Is Khan ready for Barrera?
Amir Khan, shown here on the canvas after being dropped by Breidis Prescott in his shocking first-round KO loss last September, will attempt to prove that he's matured since that setback when he fights Marco Antonio Barrera March 14. Photo by Mike Cleary/ hoganphotos.com
The players of the Bolton Wanderers soccer team wondered if they were on the receiving end of an elaborate joke.
As they waited in the departure lounge of Bourgas Airport, on the Black Sea coast of Bulgaria, a young man carrying a team jersey floated amongst them. With impeccable manners, the teenager introduced himself to each squad member, and politely asked them to sign the shirt he carried with a black felt pen.
The Bolton players, returning from a European match against Bulgarian team Lokomotiv Plovdiv, exchanged a few puzzled glances before dutifully scrawling their names and shaking hands with the young fan.
But this was no ordinary wide-eyed autograph hunter. It was Amir Khan, Olympic silver medalist, future world title hopeful and a British sports figure more famous and recognizable than virtually every member of the Bolton club.
“We wondered if it was for real,” said Ian Walker, the team’s goalkeeper. “It is not every day you get a well-known figure like him coming up and asking for your autograph. But it was completely genuine; he is a big fan of the club and wanted the shirt for his wall.”
That was three-and-a-half years ago, when life was still simple and rosy for Khan, the lightweight prospect Britain then expected to forge an inexorable path to greatness.
A year removed from his efforts at the Olympics in Athens, when he lost in the final to Cuban Mario Kindelan, Khan was on the fast track to success.
That he was somewhat in awe of his Bolton idols was pleasing to witness, proof that the post-Olympic attention had not stripped away his humility.
It had been similar situation in Athens, where British team members told how he walked around the Games Village in a utopian daze as global stars surrounded him, before shedding all his nerves the second he stepped into the ring.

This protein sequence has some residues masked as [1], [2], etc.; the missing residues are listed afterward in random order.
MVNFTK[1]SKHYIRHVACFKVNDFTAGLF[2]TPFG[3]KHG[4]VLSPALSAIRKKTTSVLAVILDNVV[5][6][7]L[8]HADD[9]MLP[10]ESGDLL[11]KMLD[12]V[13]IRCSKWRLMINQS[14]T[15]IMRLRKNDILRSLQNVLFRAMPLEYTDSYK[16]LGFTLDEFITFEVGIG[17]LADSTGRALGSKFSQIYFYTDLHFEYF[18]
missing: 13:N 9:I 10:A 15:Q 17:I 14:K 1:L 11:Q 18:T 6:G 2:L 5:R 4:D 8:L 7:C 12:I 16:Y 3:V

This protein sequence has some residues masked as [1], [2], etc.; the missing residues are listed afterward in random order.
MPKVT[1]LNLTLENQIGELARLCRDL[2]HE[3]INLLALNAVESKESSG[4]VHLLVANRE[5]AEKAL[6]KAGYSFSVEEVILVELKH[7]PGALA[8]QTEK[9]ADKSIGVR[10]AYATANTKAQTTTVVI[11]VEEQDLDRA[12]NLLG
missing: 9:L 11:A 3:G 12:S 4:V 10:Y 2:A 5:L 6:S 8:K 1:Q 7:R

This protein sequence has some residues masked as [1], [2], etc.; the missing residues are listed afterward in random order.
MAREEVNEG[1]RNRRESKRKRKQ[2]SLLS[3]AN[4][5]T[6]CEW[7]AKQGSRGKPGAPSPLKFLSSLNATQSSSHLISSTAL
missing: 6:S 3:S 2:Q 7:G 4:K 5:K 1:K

As he prepares for the biggest night of his young career on March 14, Khan’s followers will be praying he has lost his tendency to get star-struck.
Marco Antonio Barrera is not the sensational warrior of his prime, yet the Mexican still poses a huge test for a chinny 22 year old still unproven at elite level.
Victory over Barrera at the MEN Arena would likely propel Khan to a world title shot later this year, though defeat would deal a crushing blow to his fledgling career.
Khan had wanted to win a world title while still 21. Instead, he suffered his first loss, a crushing 54-second demolition at the hands of undefeated Colombian Breidis Prescott.
His jaw had been regarded as suspect for some time, yet it took a blistering flurry from Prescott to expose its weakness fully.
“Khan is a good fighter but I think he under-estimated me,” said Prescott. “I don’t think he saw me as someone who could reach the top in this division. Maybe we will meet again in the future.”
The danger of being overawed by celebrity may have been conquered by recently by the new environment in which Khan has immersed himself.
Working out of Freddie Roach’s Wild Card Boxing Club in Hollywood, Calif., afforded Khan not only the opportunity to be guided by one of the best trainers in the business, but also to operate among top-level company.
He sparred with Manny Pacquiao in the lead-up to the pound-for-pound king’s victory over Oscar De La Hoya and impressed the Filipino.
“He has fast hands and good feet,” said Pacquaio in a recent interview on Filipino television. “But most of all he has a good mentality, that is why he is a good person for me to have around.”
Khan certainly looks a better-rounded fighter than when he lost to Prescott and cast his future into doubt.
“Amir has the tools,” said Roach. “He is learning all the time, about himself and about what he can do in the ring. If he does things the right way and listens to me he will beat Barrera and take his career a level forward.”
However, the Brit will need to be at his best next month, even if his promoter Frank Warren is banking on Barrera being a shot fighter. Barrera is still a name in England, having shattered Naseem Hamed’s career eight years ago and the match-up will generate big interest.
The bout was temporarily thrown into doubt when Barrera suffered a nasty cut in a warm-up fight against Freudis Rojas in Mexico.
However, Barrera's promoter Don King was adamant the damage would not be an issue. “I would not put Barrera in this fight if he was not ready,” said King. “Once he got cleared by the doctor, he said, 'I am in it to win it.' The more handicapped they think he is, the more ferocious he will be.”
This will be the biggest test of Khan’s career and while he needs to respect Barrera he must not be cowed by his reputation.
“I'm ready for this fight,” said Khan. “If I wasn't ready I wouldn't take it. I have tasted defeat and I am not frightened of anything. I have seen the mistakes in the Prescott fight and I will never make them again.”